That teacher, Steven Edouard, knows a few things about the subject. When he is not volunteering as a computer science instructor four days a week, Mr. Edouard works at Microsoft. He is one of 110 engineers from high-tech companies who are part of a Microsoft program aimed at getting high school students hooked on computer science, so they go on to pursue careers in the field.
But Microsoft is sending its employees to the front lines, encouraging them to commit to teaching a high school computer science class for a full school year. Its engineers, who earn a small stipend for their classroom time, are in at least two hourlong classes a week and sometimes as many as five. Schools arrange the classes for first thing in the day to avoid interfering with the schedules of the engineers, who often do not arrive at Microsoft until the late morning.
In doing so, Microsoft is taking an unusual approach to tackling a shortage of computer science graduates — one of the most serious issues facing the technology industry, and a broader challenge for the nation’s economy.
This is a great idea but... it wasn't Microsoft's, not initially.
The program started as a grass-roots effort by Kevin Wang, a Microsoft engineer with a master’s degree in education from Harvard.
In 2009, he began volunteering as a computer science teacher at a Seattle public high school on his way to work. After executives at Microsoft caught wind of what he was doing, they put financial support behind the effort — which is known as Technology Education and Literacy in Schools, or Teals — and let Mr. Wang run it full time.
We all know that we live in a very high-tech city. We have a huge amount of technology and science-based industries and groups and yet, is STEM at Cleveland as connected up as it should be? No. Did Microsoft, after being here years and years, think up this program of outreach to students? No, one dedicated engineer did (and a HUGE shout-out of thanks to Mr. Wang).
The program is now in 22 schools in the Seattle area and has expanded to more than a dozen other schools in Washington, Utah, North Dakota, California and other states this academic year. Microsoft wants other big technology companies to back the effort so it can broaden the number of outside engineers involved.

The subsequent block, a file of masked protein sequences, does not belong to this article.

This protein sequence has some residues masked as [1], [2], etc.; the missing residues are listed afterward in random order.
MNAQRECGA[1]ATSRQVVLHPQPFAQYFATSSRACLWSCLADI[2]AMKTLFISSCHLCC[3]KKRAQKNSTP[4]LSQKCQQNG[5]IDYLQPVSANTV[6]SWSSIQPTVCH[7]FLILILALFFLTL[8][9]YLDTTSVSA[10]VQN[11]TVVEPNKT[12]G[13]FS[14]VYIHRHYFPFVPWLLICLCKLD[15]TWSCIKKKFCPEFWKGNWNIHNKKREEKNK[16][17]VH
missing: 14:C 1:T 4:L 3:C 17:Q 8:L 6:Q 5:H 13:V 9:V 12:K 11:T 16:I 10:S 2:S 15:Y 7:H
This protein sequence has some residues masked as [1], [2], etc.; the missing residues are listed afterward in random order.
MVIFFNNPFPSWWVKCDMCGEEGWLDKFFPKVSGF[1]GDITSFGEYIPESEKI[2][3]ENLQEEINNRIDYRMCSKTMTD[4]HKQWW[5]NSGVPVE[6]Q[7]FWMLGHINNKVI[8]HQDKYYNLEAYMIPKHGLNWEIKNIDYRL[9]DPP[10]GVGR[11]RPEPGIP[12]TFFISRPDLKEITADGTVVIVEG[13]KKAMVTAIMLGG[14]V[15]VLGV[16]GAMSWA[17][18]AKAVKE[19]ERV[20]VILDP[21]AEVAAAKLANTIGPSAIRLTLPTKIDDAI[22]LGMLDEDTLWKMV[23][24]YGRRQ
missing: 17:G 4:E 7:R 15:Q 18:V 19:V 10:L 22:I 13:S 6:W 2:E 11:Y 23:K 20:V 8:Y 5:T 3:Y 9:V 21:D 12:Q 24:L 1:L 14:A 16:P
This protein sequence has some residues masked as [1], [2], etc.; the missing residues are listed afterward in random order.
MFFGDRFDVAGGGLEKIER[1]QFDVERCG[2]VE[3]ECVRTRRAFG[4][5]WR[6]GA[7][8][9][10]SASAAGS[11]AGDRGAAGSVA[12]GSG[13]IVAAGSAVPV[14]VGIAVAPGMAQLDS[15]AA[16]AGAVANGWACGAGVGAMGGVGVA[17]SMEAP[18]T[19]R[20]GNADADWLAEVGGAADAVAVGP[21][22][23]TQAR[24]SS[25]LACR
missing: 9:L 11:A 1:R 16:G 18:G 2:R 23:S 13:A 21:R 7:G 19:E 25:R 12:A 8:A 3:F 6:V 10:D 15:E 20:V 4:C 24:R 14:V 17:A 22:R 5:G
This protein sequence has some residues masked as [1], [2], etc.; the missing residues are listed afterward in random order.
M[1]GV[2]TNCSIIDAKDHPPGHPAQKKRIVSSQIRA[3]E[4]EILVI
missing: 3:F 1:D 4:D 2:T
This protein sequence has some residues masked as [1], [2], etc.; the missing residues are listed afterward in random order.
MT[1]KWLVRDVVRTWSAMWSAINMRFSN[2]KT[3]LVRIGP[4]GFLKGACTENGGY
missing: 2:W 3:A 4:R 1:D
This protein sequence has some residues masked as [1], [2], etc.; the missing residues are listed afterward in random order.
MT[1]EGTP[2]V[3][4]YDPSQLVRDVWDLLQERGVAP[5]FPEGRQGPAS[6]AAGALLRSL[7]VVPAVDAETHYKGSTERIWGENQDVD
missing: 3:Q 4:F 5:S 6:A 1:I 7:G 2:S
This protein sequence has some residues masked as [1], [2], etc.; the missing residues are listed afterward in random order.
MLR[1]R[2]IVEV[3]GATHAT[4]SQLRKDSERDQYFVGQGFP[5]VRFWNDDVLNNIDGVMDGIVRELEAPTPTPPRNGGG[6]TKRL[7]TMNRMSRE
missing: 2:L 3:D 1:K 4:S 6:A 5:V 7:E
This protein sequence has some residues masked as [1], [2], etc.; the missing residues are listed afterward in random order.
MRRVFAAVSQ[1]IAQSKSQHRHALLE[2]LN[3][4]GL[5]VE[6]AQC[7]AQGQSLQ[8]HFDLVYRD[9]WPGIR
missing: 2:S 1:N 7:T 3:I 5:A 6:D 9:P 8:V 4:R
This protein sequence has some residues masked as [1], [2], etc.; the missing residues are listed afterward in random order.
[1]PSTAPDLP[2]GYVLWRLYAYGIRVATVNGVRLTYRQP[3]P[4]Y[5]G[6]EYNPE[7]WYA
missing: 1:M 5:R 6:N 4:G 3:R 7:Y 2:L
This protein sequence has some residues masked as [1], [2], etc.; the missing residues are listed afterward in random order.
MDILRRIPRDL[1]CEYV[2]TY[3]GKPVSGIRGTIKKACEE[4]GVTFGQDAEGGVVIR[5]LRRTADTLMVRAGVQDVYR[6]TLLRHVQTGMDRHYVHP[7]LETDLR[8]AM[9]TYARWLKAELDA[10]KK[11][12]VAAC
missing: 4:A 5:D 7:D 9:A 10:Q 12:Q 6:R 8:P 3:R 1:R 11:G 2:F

Another troubling issue:
Finding capable computer science teachers is also hard. Few other industries are as good as the technology business in its ability to divert would-be educators into far more lucrative corporate jobs.
You know, it's not as hard as you would think except that some districts (read: Seattle schools) do NOT do what is needed to sustain those programs and then those computer science teachers leave. I say this with authority because I know of at least two computer science teachers who left SPS - these were very enthused teachers who wanted to be in the classroom - because of frustrations with the district and the administration at their schools.
I'm not saying you treat some teachers with kid gloves but when you want highly-trained people to become teachers, you might want to help sustain their program. The district shoots itself in the foot this way.
There are also issues with bringing in people who aren't properly trained to be teachers (as we learn from TFA):
Sarah Filman, a program manager at Microsoft, completed the intensive summer training that the company offers volunteers, preparing a lengthy PowerPoint presentation for the class she taught at a Seattle high school last year. “That’s the Microsoft way,” she said.
But as soon as she dimmed the lights in her classroom at the start of the year, her students had trouble focusing on the slide show, forcing Ms. Filman to change her methods. “I had to throw away a lot of what I had done,” she said.
I love that "it's the Microsoft way." Shades of Bill Gates and his thoughts on public education that have worked out so well.
And the ultimate goal?
Mr. Wang, the program’s founder, said a professional from the tech industry who stands at the head of a class for a full year can be a powerful role model. “Kids can see themselves in their shoes,” Mr. Wang said. After all, he added, “their chances of going to college and majoring in computer science are exponentially better than getting into the N.F.L.”
Yes, yes and yes.